Masculinity and Femininity

The thread about Tao got me thinking about this, especially about the complementary forces.

Traditionally in Western culture, the two concepts of masculinity and femininity are seen as diametrically opposite characteristics of gender, linked intrinsically to sex. It’s assumed that they exist on a continuum, that if you are more masculine you must be less feminine, and vice versa. Any cursory look into a handful of varying cultures will show you that these ideas of what men and women are like aren’t rooted in biology, but rather cultural ideas. So it reasonably follows that, as gender psychologists have been saying for awhile, traits involved in masculinity and femininity can and do exist within the same individual without impinging on each other. Some people, like myself, show highly the mental characteristics of both masculinity and femininity, while some people might show very little of either. Current popular theory, backed up by some research, seems to suggest that being balanced and androgynous (mentally, that is) is the healthier set of characteristics to have, whereas having far too much of one without much of the other can be mentally and emotionally harmful.

So, how do we think this relates to our rewilding? How might awareness of these concepts help us to build healthy cultures? What will it mean for traditional gender roles in hunting and gathering societies?

I’ve been working with masculine and feminine also… and I’ll share some of my thoughts/investigations. Here’s a quote from the book “The Woman in the shaman’s body” by Barbara Tedlock

“During healing they use both feminie and masculine symbols and actions. The female symbols nurture, heal the body, and integrate the self. Male symbols exorcise, defeat and kill the “other”. Mapuche shamans dramatically weave together these seemingly incompatible themes and in doing so embody multiple genders as they cure.”

Whenever I do healing work, whether it’s psychological, or relational … there’s always this tension between descending to the “demons” and overcoming them, with warrior energy, or being more the alchemist, the more feminine path of transformation. What I have come to realize is being adept at both is important, and even more important is knowing which energy to bring forth, and when. “Mother Bear” energy is a warrior energy that I use all the time as a human mother, so the alchemy I use within my “tribal” sacred circle, and the warrior energy I tend to pull out with the rest of the world, as I guard the boundaries. I can’t transform the whole “matrix” of civilization, so I defend against that one. What took me awhile to learn is the social, relationship, healing work depends on is this person part of the inner circle, part of the “tribe”, or are they more an outside threat?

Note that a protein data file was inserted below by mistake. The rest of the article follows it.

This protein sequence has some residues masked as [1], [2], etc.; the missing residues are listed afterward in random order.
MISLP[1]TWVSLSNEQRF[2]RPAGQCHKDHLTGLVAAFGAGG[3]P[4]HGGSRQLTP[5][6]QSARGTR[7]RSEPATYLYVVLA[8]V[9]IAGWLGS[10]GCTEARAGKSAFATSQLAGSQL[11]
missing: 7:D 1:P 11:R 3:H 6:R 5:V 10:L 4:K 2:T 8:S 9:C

I have to say that this subject has begun to beat against my psyche with terrific force of late.

I had a condition called “adrenal fatigue” which created some amount of hormone imbalance. A good friend of mine diagnosed it and has doctored me into far better balance, and it has substantially changed my psychology (along with my fitness, strength, and so on). and my personality somewhat.

For better or worse…

In addition I’ve found boxing and full-contact martial-arts, in a no-ego and light-hearted environment, to have substantially aided in my recovery. I recommend it highly to any male trying to nourish their male-side. Getting hit in the head with a hard pillow over and over can feel incredibly good! ;D

I see an incredible sensitivity in the human body, and even the simplest sensory experiences can radically alter its health (for good or ill), such as what you see, or smell, or touch. I really think getting hit in the head, in a non-destructive way, helps me to relax and maintain a physical balance. This reminds me even of when women in close relationships, observe another of their group give birth to a baby, they can lactate in sympathy.

This explains why rewilding makes so much sense!